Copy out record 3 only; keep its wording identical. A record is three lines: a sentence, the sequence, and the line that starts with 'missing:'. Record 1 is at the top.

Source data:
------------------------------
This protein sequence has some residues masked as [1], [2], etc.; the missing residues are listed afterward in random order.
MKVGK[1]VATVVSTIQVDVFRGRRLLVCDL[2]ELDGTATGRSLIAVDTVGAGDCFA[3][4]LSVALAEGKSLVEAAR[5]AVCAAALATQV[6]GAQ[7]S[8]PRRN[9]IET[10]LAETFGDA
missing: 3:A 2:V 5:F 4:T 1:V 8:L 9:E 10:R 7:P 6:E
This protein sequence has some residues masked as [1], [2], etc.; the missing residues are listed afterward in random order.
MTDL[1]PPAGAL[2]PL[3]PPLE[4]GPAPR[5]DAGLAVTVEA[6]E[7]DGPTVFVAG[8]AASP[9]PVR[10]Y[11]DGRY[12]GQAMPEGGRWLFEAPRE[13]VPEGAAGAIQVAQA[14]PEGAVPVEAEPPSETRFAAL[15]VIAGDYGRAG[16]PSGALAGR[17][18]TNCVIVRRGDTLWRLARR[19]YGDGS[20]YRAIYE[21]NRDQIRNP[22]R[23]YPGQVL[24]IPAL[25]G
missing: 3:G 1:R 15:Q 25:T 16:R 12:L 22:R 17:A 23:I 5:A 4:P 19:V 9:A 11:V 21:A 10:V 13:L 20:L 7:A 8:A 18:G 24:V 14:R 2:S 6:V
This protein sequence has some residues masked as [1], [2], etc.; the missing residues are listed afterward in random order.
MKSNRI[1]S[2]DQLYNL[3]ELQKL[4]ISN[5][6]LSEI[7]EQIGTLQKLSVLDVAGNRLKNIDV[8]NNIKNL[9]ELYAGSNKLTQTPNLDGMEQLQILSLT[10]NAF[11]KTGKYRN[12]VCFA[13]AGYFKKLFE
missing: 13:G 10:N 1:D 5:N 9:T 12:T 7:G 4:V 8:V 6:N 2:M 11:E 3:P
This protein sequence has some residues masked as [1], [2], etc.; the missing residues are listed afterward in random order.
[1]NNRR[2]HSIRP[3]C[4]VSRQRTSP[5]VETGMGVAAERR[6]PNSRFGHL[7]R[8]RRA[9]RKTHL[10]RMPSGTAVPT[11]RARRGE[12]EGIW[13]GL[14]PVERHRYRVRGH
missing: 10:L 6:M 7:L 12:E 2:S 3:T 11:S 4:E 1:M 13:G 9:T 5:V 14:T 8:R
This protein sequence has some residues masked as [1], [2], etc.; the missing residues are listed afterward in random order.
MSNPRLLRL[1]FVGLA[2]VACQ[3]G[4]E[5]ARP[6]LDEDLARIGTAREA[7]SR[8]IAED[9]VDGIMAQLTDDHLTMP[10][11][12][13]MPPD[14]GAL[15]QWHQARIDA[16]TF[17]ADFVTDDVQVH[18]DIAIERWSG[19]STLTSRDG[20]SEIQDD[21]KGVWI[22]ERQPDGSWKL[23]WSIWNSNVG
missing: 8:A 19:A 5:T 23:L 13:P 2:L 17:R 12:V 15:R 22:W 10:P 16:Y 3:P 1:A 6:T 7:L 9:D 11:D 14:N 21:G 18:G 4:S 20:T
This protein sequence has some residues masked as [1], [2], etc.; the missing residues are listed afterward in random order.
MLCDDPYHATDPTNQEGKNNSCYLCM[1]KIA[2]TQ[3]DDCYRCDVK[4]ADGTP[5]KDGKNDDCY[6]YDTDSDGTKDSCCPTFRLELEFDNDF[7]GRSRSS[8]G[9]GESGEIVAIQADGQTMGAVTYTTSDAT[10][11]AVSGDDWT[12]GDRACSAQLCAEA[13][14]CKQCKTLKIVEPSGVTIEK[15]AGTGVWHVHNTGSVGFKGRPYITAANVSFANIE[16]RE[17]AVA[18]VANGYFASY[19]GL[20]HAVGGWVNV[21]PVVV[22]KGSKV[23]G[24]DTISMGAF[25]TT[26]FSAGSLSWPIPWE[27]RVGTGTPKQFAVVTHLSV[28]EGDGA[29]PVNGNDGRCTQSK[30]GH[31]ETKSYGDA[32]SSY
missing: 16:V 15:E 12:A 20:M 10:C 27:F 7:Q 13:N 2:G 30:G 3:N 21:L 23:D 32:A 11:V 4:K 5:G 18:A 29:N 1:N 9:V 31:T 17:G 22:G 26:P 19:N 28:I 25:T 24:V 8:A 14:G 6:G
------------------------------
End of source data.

This protein sequence has some residues masked as [1], [2], etc.; the missing residues are listed afterward in random order.
MKSNRI[1]S[2]DQLYNL[3]ELQKL[4]ISN[5][6]LSEI[7]EQIGTLQKLSVLDVAGNRLKNIDV[8]NNIKNL[9]ELYAGSNKLTQTPNLDGMEQLQILSLT[10]NAF[11]KTGKYRN[12]VCFA[13]AGYFKKLFE
missing: 13:G 10:N 1:D 5:N 9:T 12:T 7:G 4:V 8:V 6:N 2:M 11:E 3:P